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Washington’s dumb idea to ‘save’ Puerto Rico

Conservative Review

$118 billion dollars in debt and pension liabilities and a lack of cash are fueling fresh fears of additional defaults in Puerto Rico. Congress has been tied in knots over the last several months, debating what role Washington should play in fixing Puerto Rico’s debt problems. Perhaps there is a role for the federal government, but Republicans have yet to find a philosophically consistent solution.

The latest iteration of the House Puerto Rico bailout bill is one example of that inconsistency.

The bill is predicated on the creation of a financial oversight board. The oversight board is a seven-member board appointed by President Obama from a list of candidates provided by Congress. This board is granted imperial control over Puerto Rico; it has total authoritarian powers to prevent the execution of legislative acts, executive orders and regulate the island’s finances; it can stymie regulations, rules and business contracts as well — all in the name of reform.

The most questionable power provided to the board is the ability to restructure the island’s debt without the consent of its creditors. In other words, if the board can’t find common ground on a path forward among the island’s lenders, the board has the right to unilaterally force payment cuts upon the creditors. (In the latest version, creditors will be able to challenge any decisions in court.) This is known as a “cram-down,” and is likely a violation of the Constitution.

The question regarding the constitutionality of the “cram-down” revolves around whether states and territories should be able to utilize the bankruptcy protections provided for in U.S. law. This is not settled law, and has been litigated before the Supreme Court.

The Supreme Court determined in U.S. Trust Co. v. New Jersey (1977) that it is unconstitutional for a state or territory to declare bankruptcy, or to otherwise renege on a contractual obligation. Article 1, Section 10, Clause 1 of the Constitution states: No state shall… pass any Bill of Attainder, ex post facto law, or law impairing the obligation of contracts.

This current bill before the House violates constitutional norms by adopting bankruptcy provisions, but calling them by another name. The reason Congress feels the need to find a constitutional work-around is obvious. But just as obvious is the better, more constitutional, solution: simply allow Puerto Rico to default.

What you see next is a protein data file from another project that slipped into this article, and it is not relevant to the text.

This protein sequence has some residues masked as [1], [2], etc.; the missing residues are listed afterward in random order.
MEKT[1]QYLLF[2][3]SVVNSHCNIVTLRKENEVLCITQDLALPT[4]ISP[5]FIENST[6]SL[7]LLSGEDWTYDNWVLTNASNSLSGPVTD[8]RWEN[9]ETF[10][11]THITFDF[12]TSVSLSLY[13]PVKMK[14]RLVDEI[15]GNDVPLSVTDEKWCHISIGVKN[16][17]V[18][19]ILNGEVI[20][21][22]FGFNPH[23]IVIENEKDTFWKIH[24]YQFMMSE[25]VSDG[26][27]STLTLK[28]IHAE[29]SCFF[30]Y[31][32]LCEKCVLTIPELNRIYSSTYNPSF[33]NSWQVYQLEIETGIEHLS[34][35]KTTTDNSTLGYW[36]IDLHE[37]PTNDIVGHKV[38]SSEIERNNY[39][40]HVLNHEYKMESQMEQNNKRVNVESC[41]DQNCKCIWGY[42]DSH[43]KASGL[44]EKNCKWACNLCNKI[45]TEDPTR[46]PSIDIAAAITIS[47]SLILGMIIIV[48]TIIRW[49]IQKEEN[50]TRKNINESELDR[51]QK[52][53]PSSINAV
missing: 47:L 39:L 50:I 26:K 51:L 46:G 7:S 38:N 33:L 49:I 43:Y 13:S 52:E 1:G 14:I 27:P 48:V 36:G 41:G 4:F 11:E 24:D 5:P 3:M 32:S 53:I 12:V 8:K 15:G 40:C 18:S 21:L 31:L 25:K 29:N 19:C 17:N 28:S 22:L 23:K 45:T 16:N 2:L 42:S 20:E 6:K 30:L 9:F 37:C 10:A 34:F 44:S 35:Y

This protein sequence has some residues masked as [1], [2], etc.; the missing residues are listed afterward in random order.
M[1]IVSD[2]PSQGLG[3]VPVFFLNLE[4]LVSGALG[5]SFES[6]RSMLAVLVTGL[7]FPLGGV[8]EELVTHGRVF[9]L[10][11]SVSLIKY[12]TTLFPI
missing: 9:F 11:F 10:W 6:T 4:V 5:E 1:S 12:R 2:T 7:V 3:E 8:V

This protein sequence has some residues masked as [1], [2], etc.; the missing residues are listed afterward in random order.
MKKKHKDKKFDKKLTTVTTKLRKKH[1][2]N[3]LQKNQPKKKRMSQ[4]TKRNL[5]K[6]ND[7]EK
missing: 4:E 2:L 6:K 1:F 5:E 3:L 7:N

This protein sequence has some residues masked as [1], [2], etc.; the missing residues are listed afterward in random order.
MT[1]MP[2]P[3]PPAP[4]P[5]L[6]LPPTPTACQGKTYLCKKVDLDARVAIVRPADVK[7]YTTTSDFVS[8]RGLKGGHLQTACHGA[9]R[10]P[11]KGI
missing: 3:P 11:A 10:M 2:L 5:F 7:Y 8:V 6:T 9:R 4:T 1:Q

Yes, I said it. Although Puerto Rico declaring an outright default seems extreme, it’s not. Here’s why. 

Puerto Rico Will Default – One Way or Another

More than 45 percent of Puerto Rico’s population is in poverty; unemployment hovers above 10 percent and nearly 35 percent of the island is on food stamps. The writing is on the wall: Puerto Rico will never be able to repay its debts. To put this into perspective, the median household income in Puerto Rico is $36,000. Yet, the amount of Puerto Rican debt per household is $80,000.

The oversight board’s power to coerce creditors into a debt restructuring deal is not a last resort; it will be a necessity under this scheme. Regardless of what reforms are enacted, the board will never be able to fully solve the debt issue.

Therefore, Puerto Rico will technically default with or without an oversight board. If the board decides to unilaterally cut repayments to bondholders, that will likely be deemed by the markets as a partial default. Kenneth Rogoff and Carmen Reinhart are both debt experts, and in their famous book, “This Time is Different,” they write:

In practice, most defaults end up being partial, not complete, albeit sometimes after long negotiations and much acrimony. Creditors may not have the leverage to enforce full repayment, but they typically do have enough leverage to get at least something back, often a significant share of what they are owed.